The Man Who Lost Himself

The man who lost himself woke up one morning,
an ordinary morning, just like any other.
And realised he had lost himself.
Well, perhaps not lost – perhaps just ‘misplaced’.
Perhaps, just ‘overlooked’.
He checked all the usual places he might be –
in his bed, because it was still quite early –
throwing back the rumpled covers.
And, of course, on the veranda
where he always liked to sit
and watch the changing light.
But there was no one there,
no one anywhere,
no one smiled, and sprang up
to shake his hand…and say, “At last, there I am!”

Later, that evening, at the concert, he even
looked for himself under his chair.
And tried to find himself reflected
in the eyes of people in the street.
It’s true, they looked a little like himself,
yet were, clearly, not him.

He tried to remember where he might have put himself,
and wrote a list of all the possible places,
back-tracking over his movements of the day –
to recall the very last place he was
when he was with himself,
before he lost himself.
Yesterday, in the shed, sorting timber off-cuts,
then . . . matching pairs of socks from a drawer.
And, yes, he had noticed some muddy footprints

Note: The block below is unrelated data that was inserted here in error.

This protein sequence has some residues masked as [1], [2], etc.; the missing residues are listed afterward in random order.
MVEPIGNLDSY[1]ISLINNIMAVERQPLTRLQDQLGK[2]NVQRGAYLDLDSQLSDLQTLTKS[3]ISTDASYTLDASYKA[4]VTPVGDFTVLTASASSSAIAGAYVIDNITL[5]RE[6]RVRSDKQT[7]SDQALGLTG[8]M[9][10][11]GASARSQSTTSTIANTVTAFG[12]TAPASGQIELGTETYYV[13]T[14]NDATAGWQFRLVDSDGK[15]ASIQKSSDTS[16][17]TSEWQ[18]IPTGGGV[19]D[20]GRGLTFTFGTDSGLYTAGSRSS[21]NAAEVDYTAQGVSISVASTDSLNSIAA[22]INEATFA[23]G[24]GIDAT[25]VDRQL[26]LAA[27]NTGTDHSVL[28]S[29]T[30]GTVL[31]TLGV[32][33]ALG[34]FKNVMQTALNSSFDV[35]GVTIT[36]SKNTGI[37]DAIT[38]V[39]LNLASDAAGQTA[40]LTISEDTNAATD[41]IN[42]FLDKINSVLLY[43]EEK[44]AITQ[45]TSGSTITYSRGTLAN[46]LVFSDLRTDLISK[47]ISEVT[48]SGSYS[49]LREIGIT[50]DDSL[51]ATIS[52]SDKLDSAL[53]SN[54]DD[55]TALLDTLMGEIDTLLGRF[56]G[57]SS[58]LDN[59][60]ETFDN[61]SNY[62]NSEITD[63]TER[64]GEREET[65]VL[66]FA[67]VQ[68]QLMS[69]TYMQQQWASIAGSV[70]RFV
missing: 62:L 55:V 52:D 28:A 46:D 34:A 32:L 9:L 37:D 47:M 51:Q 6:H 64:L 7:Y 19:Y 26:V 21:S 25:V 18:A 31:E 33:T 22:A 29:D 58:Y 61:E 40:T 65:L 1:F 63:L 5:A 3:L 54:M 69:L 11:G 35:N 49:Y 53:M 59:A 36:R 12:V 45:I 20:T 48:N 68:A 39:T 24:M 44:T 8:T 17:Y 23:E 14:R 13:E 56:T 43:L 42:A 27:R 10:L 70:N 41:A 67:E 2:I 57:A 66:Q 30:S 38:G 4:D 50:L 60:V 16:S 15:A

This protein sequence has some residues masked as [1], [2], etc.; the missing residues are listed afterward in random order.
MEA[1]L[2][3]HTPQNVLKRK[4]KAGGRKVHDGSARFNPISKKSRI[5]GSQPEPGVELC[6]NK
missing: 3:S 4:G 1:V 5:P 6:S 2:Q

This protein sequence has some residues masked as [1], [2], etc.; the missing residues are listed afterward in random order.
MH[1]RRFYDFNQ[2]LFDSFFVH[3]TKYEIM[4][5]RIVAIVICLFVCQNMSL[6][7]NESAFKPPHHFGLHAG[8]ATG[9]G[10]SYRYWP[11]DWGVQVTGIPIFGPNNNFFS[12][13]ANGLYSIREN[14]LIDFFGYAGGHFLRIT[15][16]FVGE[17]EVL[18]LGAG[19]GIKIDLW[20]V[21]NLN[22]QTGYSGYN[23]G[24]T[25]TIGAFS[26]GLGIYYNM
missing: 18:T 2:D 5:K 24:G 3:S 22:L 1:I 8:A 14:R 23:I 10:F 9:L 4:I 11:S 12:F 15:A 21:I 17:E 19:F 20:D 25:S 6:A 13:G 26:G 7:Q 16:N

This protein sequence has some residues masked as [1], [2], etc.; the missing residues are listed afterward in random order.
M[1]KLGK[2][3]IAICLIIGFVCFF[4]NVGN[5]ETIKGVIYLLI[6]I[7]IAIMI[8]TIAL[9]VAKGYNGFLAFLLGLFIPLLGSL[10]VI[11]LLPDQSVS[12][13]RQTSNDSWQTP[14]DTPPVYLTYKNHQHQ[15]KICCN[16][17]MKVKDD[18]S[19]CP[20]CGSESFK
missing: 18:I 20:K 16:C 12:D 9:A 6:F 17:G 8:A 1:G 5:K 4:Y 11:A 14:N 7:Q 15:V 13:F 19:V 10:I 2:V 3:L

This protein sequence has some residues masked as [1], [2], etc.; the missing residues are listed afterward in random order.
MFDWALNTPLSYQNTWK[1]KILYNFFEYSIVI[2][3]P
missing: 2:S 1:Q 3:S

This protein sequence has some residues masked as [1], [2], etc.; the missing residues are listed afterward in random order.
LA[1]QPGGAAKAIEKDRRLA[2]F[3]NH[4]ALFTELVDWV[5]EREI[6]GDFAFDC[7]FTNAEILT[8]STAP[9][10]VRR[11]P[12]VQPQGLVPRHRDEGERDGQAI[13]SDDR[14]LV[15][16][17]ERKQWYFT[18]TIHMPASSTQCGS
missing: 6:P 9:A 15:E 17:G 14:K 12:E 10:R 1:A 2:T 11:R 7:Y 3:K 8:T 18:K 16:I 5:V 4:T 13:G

from the garden to the birdbath.

Then he had an idea:
perhaps he hadn’t lost himself at all.
Perhaps he was still here, with himself, even now.
It wasn’t a matter of loss or of gain, perhaps,
but of remembering.
Recently, he had noticed just how much
he was starting to forget.
Dates and names and faces, anniversaries …
even quite exquisite memories he had a strange
feeling he had once treasured, but were now gone …
or, at least, going
places, people, times, journeys, meetings, partings,
fading backwards into themselves,
becoming fainter, unfamiliar.
Perhaps he simply just couldn’t remember
he had put himself.
So he checked his wallet,
then took off his shoes,
and shook them, peering at the soles;
read out the name on his credit cards,
and removed his jacket, and looked
at the label, for a long time.

Had he carefully hidden himself from himself,
as one hides something valuable,
and perhaps had been too successful –
had he simply hidden himself far too well?
Perhaps, one day, while not even looking,
he would find a note – all underlined,
marked and circled – a note which said:

“Just in case you forget the place
where you hid yourself,
you will find me in the garden,
behind the summer house,
in the rain, in the sunshine,
I am waiting for you there.”

John Jenkins

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